‘Make sure the placement is able to build a programme around your child’s needs, and that your child is able to develop trusting relationships with the staff there,’ Laura advises.
You may be able to formulate a settling-in plan for your child. ‘Some settings are very good at this, and will do a lot of preparation with the child, making them familiar with their key workers and trying to integrate them in short bursts,’ Craig explains.
Throughout your child’s alternative provision journey, make sure you keep talking to the staff to ensure your child’s needs are being met and any problems are tackled promptly.
‘Communicate as much information as you can about what works for your child and what doesn’t. Keep those lines of communication open and work together to support your child,’ says Laura.
What if you disagree with your child attending alternative provision?
It’s completely understandable to have concerns about your child moving to alternative provision. By the time the wheels are in motion, it’s likely that you’ll have been in close communication with their school for some time and have discussed the possibility of the move, but if you’re still worried that it’s not the right decision for your child, arrange to speak to those people involved in their welfare, such as the headteacher, SENCO and support staff.
‘It’s important that you feel you can question the school about why your child is being moved, and challenge the decision if you feel you need to,’ says Craig. ‘Gain clarification about why it’s happening, and whether they’re actually being excluded.’
If your child is permanently excluded, you do have the right to appeal the decision. The first step is to take your case to the school governors, who may overturn the exclusion. If not, you can apply for an independent review by your local authority or, if the school is an academy, the academy trust. You must apply for a review within 15 school days of the exclusion, and it may be helpful to seek legal advice.
Returning to mainstream school
While some children benefit from staying in alternative provision until they finish compulsory education, many will return to mainstream school, be it after weeks, months or even years.
‘I would recommend a gradual transition back into a mainstream school, with maybe a mixture of alternative provision and school until the child is able to access the new school exclusively,’ says Laura.
‘Again, communication is vital, and the alternative provision needs to share what works and what doesn’t to enable a positive transition.’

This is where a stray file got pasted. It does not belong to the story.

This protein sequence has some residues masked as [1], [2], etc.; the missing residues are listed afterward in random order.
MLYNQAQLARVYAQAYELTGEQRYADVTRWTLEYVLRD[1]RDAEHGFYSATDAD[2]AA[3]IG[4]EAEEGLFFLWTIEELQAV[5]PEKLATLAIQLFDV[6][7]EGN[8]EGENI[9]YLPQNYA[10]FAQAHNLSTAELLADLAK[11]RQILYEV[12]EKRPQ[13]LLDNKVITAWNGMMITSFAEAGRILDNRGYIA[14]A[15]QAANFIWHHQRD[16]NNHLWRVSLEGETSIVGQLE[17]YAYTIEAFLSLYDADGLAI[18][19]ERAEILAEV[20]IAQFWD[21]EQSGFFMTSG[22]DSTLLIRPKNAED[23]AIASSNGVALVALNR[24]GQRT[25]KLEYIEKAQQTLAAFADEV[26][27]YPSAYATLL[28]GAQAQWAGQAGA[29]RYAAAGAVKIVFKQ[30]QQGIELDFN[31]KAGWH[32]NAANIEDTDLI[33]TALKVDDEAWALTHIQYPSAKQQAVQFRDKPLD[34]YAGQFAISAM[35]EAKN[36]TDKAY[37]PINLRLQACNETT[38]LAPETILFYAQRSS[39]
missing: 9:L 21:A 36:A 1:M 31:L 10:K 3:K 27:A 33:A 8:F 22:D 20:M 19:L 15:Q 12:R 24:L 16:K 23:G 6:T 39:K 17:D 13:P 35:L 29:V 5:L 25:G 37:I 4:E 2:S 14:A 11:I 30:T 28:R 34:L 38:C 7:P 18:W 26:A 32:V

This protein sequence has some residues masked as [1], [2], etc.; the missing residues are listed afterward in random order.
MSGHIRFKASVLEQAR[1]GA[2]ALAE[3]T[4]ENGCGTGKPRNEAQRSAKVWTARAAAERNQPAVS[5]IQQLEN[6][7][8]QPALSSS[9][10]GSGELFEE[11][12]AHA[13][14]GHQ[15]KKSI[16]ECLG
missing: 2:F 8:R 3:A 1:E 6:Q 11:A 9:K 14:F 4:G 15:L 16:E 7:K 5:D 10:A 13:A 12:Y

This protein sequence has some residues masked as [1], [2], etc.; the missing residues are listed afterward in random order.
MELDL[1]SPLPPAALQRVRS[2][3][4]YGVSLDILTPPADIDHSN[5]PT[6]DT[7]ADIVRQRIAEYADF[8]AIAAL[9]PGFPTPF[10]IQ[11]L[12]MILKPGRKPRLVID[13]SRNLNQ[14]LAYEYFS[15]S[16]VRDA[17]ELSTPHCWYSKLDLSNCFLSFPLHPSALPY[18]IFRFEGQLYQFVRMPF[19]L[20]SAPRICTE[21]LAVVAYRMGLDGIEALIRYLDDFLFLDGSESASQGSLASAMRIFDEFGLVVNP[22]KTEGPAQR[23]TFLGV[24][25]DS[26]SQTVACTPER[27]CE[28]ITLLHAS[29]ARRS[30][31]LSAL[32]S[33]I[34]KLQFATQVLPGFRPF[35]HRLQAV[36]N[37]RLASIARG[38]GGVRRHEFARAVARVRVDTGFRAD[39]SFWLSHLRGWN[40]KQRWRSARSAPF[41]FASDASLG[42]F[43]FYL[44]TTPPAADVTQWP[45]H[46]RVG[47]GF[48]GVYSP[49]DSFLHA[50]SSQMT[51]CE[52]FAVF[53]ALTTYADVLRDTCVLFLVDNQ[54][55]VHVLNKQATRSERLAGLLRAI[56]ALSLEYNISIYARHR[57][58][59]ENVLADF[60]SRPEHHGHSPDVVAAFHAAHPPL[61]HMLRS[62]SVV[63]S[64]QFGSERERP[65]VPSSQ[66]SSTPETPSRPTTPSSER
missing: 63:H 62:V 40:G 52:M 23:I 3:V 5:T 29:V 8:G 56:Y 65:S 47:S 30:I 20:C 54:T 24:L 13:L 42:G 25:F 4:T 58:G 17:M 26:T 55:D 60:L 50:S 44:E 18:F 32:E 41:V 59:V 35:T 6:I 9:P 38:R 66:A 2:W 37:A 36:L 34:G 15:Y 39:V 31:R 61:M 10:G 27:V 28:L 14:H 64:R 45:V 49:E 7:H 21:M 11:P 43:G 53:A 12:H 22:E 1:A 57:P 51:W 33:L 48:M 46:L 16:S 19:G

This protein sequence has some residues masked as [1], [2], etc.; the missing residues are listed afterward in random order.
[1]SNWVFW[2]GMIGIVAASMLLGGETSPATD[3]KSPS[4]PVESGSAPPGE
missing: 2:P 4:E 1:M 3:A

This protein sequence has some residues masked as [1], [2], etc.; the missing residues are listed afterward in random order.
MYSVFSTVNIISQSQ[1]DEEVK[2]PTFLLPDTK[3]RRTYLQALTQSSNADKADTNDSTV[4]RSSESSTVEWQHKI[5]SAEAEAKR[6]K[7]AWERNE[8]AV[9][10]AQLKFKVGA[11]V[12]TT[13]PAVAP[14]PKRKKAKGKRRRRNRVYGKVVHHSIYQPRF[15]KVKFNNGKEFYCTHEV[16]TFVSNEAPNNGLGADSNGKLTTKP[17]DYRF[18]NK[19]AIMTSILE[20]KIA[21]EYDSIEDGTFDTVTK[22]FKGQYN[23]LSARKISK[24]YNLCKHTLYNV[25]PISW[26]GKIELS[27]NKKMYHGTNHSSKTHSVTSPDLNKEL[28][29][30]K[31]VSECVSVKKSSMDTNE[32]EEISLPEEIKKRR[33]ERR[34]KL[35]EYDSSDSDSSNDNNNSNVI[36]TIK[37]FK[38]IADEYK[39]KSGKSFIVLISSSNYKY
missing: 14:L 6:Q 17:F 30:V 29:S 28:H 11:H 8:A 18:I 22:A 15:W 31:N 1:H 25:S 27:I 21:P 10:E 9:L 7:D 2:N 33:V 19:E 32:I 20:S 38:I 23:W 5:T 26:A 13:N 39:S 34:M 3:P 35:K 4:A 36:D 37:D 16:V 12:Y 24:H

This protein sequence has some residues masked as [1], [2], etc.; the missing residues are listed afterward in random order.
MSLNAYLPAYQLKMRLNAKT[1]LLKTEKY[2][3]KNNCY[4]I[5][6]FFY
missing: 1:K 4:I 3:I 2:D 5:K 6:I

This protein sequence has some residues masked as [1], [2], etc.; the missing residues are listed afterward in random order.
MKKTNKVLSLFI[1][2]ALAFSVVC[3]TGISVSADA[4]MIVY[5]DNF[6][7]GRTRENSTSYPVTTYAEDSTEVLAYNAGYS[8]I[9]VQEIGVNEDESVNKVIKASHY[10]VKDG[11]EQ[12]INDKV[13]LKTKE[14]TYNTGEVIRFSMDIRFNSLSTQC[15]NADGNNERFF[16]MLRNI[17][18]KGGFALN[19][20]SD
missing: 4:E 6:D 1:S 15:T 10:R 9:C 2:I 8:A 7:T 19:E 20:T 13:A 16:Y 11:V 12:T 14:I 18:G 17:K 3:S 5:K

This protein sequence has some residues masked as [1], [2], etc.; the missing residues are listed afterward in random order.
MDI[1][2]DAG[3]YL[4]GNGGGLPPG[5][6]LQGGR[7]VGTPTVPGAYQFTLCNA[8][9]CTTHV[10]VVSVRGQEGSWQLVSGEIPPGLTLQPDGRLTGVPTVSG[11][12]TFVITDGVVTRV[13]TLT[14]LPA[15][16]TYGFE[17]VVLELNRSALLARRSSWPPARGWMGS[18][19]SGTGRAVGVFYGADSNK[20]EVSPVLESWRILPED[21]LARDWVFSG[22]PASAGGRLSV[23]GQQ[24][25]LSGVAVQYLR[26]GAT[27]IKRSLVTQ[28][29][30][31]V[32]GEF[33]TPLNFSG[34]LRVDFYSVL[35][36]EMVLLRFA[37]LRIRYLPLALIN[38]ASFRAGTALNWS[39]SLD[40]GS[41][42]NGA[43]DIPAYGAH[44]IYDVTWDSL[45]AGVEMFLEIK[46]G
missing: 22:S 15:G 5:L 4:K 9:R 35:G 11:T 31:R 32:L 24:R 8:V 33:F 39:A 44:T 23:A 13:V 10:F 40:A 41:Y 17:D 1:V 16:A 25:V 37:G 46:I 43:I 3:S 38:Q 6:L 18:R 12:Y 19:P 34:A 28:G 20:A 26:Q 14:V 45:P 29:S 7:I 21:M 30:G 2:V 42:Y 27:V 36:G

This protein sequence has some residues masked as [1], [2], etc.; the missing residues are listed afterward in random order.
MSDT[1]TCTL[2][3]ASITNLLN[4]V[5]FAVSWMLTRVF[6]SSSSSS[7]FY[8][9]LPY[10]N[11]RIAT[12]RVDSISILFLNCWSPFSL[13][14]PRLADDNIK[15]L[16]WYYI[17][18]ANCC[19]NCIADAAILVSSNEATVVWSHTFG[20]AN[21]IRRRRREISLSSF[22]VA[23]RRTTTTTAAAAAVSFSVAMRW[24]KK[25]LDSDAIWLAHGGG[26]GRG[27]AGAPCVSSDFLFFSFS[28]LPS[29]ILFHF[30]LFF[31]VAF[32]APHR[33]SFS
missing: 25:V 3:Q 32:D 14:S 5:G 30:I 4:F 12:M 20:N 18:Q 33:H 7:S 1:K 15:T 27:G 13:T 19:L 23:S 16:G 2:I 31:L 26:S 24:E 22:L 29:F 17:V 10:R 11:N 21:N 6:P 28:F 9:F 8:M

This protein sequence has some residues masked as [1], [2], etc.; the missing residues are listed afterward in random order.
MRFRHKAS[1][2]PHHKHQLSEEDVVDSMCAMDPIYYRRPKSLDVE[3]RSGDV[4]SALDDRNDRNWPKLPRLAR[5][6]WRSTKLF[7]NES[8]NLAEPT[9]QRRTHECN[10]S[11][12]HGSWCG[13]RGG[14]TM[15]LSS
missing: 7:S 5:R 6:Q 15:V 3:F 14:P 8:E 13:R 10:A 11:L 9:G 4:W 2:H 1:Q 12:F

Whether or not your child does reintegrate into mainstream school, it’s important to see their time in alternative provision as an opportunity, not a failure.
‘Alternative provision can do amazing work to rebuild children’s trust in adults and the education system,’ Laura says. ‘A positive experience can make children feel less anxious and more confident again. This means they can access other educational settings and, paired with a successful transition, allow them to reach their potential.’
‘Alternative provision has rebuilt my daughter’s confidence’
Sara, mum to Cara, explains why her daughter is attending alternative provision and how it's helped her find her feet with education.
‘Cara has a diagnosis of an autism spectrum condition, with pathological demand avoidance (PDA: a form of autism that makes children unable to cope with demands or requests) and dyslexia. She struggled at middle school, and was on a part-time timetable to help her cope.
‘Things deteriorated when Cara moved to upper school. Eventually, she was signed off as medically unfit to attend school.
‘I was in touch with some mums who home educated, and had seen that some of their children attended sessions at a Forest School setting called Wildly Curious. It sounded like it would suit Cara, so I booked a session to test the water.
‘The tutor offered small class sizes and a flexible approach where Cara could take the lead with her learning. It sounded like a chance to repair the damage caused by her school experiences, and CAMHS were supportive of us trying.
‘Attending Wildly Curious has helped Cara’s social skills and built her confidence. Her sensory needs are met, and she is able to take part in activities that develop her physical stamina and motor skills, like thatching, fire-making and knife skills.
‘Cara is now on a part-time timetable at school, and still goes to Forest School once a week. It’s important for her emotional wellbeing, and her school is fully supportive.
‘As a parent, I found the biggest challenge with alternative provision was not listening to other people’s opinions. Now I’ve accepted that doing things differently is okay, and it may be the answer you and your child are looking for.’
Read Sara’s full account of having a child in alternative provision.